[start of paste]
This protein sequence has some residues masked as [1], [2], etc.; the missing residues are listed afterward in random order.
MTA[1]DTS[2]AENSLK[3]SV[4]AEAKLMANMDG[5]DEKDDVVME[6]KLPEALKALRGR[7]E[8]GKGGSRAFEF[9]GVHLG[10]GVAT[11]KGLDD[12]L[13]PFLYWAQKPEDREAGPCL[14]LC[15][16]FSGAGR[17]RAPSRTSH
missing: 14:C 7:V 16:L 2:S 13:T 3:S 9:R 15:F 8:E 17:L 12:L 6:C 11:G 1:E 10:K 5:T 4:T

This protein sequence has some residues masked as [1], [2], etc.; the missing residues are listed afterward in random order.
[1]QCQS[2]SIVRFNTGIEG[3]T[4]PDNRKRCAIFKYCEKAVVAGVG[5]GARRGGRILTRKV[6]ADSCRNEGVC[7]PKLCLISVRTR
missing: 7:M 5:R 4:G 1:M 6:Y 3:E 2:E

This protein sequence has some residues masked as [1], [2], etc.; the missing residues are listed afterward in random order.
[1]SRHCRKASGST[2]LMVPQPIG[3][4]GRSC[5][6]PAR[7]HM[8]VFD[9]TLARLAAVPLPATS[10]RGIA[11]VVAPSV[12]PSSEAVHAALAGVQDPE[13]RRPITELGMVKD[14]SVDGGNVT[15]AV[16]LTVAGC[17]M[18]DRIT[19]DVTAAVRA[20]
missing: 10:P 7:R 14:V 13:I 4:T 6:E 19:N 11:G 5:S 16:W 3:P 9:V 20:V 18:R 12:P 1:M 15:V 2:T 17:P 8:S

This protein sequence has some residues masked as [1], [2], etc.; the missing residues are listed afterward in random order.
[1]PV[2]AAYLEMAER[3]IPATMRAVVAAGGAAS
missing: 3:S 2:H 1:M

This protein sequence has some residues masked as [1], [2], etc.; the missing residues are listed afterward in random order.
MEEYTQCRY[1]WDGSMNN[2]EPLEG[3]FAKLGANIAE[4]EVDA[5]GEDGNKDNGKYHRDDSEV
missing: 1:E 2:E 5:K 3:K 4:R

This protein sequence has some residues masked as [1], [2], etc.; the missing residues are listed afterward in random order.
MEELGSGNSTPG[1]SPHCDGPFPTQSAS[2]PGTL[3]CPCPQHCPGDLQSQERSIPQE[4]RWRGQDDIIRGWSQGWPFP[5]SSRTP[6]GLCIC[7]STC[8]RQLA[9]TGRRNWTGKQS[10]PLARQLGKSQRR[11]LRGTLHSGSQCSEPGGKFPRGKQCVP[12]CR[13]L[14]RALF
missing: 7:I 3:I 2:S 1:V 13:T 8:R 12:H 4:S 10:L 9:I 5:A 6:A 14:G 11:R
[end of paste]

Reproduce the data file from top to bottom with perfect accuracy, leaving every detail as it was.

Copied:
This protein sequence has some residues masked as [1], [2], etc.; the missing residues are listed afterward in random order.
MTA[1]DTS[2]AENSLK[3]SV[4]AEAKLMANMDG[5]DEKDDVVME[6]KLPEALKALRGR[7]E[8]GKGGSRAFEF[9]GVHLG[10]GVAT[11]KGLDD[12]L[13]PFLYWAQKPEDREAGPCL[14]LC[15][16]FSGAGR[17]RAPSRTSH
missing: 14:C 7:V 16:L 2:S 13:T 3:S 9:R 15:F 8:E 17:L 12:L 6:C 11:G 1:E 10:K 5:T 4:T

This protein sequence has some residues masked as [1], [2], etc.; the missing residues are listed afterward in random order.
[1]QCQS[2]SIVRFNTGIEG[3]T[4]PDNRKRCAIFKYCEKAVVAGVG[5]GARRGGRILTRKV[6]ADSCRNEGVC[7]PKLCLISVRTR
missing: 7:M 5:R 4:G 1:M 6:Y 3:E 2:E

This protein sequence has some residues masked as [1], [2], etc.; the missing residues are listed afterward in random order.
[1]SRHCRKASGST[2]LMVPQPIG[3][4]GRSC[5][6]PAR[7]HM[8]VFD[9]TLARLAAVPLPATS[10]RGIA[11]VVAPSV[12]PSSEAVHAALAGVQDPE[13]RRPITELGMVKD[14]SVDGGNVT[15]AV[16]LTVAGC[17]M[18]DRIT[19]DVTAAVRA[20]
missing: 10:P 7:R 14:V 13:I 4:T 6:E 19:N 11:G 5:S 16:W 3:P 9:V 20:V 18:R 12:P 1:M 15:V 2:T 17:P 8:S

This protein sequence has some residues masked as [1], [2], etc.; the missing residues are listed afterward in random order.
[1]PV[2]AAYLEMAER[3]IPATMRAVVAAGGAAS
missing: 3:S 2:H 1:M

This protein sequence has some residues masked as [1], [2], etc.; the missing residues are listed afterward in random order.
MEEYTQCRY[1]WDGSMNN[2]EPLEG[3]FAKLGANIAE[4]EVDA[5]GEDGNKDNGKYHRDDSEV
missing: 1:E 2:E 5:K 3:K 4:R

This protein sequence has some residues masked as [1], [2], etc.; the missing residues are listed afterward in random order.
MEELGSGNSTPG[1]SPHCDGPFPTQSAS[2]PGTL[3]CPCPQHCPGDLQSQERSIPQE[4]RWRGQDDIIRGWSQGWPFP[5]SSRTP[6]GLCIC[7]STC[8]RQLA[9]TGRRNWTGKQS[10]PLARQLGKSQRR[11]LRGTLHSGSQCSEPGGKFPRGKQCVP[12]CR[13]L[14]RALF
missing: 7:I 3:I 2:S 1:V 13:T 8:R 12:H 4:S 10:L 9:I 5:A 6:A 14:G 11:R